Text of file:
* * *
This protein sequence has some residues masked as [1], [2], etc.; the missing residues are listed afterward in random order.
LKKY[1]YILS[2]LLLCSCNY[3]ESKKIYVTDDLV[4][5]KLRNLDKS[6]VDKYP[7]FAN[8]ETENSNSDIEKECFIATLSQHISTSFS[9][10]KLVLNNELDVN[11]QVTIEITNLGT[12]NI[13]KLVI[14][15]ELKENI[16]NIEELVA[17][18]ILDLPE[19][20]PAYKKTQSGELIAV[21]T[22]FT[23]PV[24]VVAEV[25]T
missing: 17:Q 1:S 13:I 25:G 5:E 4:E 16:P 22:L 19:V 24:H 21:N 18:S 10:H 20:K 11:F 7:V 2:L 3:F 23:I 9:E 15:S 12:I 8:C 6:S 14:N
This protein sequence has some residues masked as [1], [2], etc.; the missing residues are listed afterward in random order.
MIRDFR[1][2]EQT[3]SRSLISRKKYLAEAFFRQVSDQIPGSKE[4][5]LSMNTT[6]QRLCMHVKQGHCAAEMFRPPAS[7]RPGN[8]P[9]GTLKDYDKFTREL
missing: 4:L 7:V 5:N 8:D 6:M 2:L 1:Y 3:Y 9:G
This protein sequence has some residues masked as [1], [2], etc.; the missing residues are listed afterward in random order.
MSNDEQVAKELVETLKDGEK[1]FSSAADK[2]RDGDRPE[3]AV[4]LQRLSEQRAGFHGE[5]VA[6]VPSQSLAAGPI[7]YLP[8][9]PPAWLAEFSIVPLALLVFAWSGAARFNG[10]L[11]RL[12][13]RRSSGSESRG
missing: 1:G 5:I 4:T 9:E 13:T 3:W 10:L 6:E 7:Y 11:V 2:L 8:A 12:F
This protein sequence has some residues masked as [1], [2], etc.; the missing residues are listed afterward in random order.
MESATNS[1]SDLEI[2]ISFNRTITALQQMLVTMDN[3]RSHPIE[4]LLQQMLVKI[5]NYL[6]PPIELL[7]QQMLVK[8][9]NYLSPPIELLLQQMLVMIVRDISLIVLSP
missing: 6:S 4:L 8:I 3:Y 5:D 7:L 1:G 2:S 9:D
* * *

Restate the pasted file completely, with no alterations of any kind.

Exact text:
This protein sequence has some residues masked as [1], [2], etc.; the missing residues are listed afterward in random order.
LKKY[1]YILS[2]LLLCSCNY[3]ESKKIYVTDDLV[4][5]KLRNLDKS[6]VDKYP[7]FAN[8]ETENSNSDIEKECFIATLSQHISTSFS[9][10]KLVLNNELDVN[11]QVTIEITNLGT[12]NI[13]KLVI[14][15]ELKENI[16]NIEELVA[17][18]ILDLPE[19][20]PAYKKTQSGELIAV[21]T[22]FT[23]PV[24]VVAEV[25]T
missing: 17:Q 1:S 13:I 25:G 5:E 4:E 16:P 22:L 19:V 24:H 21:N 18:S 10:H 20:K 11:F 7:V 2:L 3:F 23:I 9:E 15:S 12:I 8:C 6:S 14:N
This protein sequence has some residues masked as [1], [2], etc.; the missing residues are listed afterward in random order.
MIRDFR[1][2]EQT[3]SRSLISRKKYLAEAFFRQVSDQIPGSKE[4][5]LSMNTT[6]QRLCMHVKQGHCAAEMFRPPAS[7]RPGN[8]P[9]GTLKDYDKFTREL
missing: 4:L 7:V 5:N 8:D 6:M 2:L 1:Y 3:Y 9:G
This protein sequence has some residues masked as [1], [2], etc.; the missing residues are listed afterward in random order.
MSNDEQVAKELVETLKDGEK[1]FSSAADK[2]RDGDRPE[3]AV[4]LQRLSEQRAGFHGE[5]VA[6]VPSQSLAAGPI[7]YLP[8][9]PPAWLAEFSIVPLALLVFAWSGAARFNG[10]L[11]RL[12][13]RRSSGSESRG
missing: 1:G 5:I 4:T 9:E 13:T 3:W 10:L 6:E 7:Y 11:V 2:L 8:A 12:F
This protein sequence has some residues masked as [1], [2], etc.; the missing residues are listed afterward in random order.
MESATNS[1]SDLEI[2]ISFNRTITALQQMLVTMDN[3]RSHPIE[4]LLQQMLVKI[5]NYL[6]PPIELL[7]QQMLVK[8][9]NYLSPPIELLLQQMLVMIVRDISLIVLSP
missing: 6:S 4:L 8:I 3:Y 5:D 7:L 1:G 2:S 9:D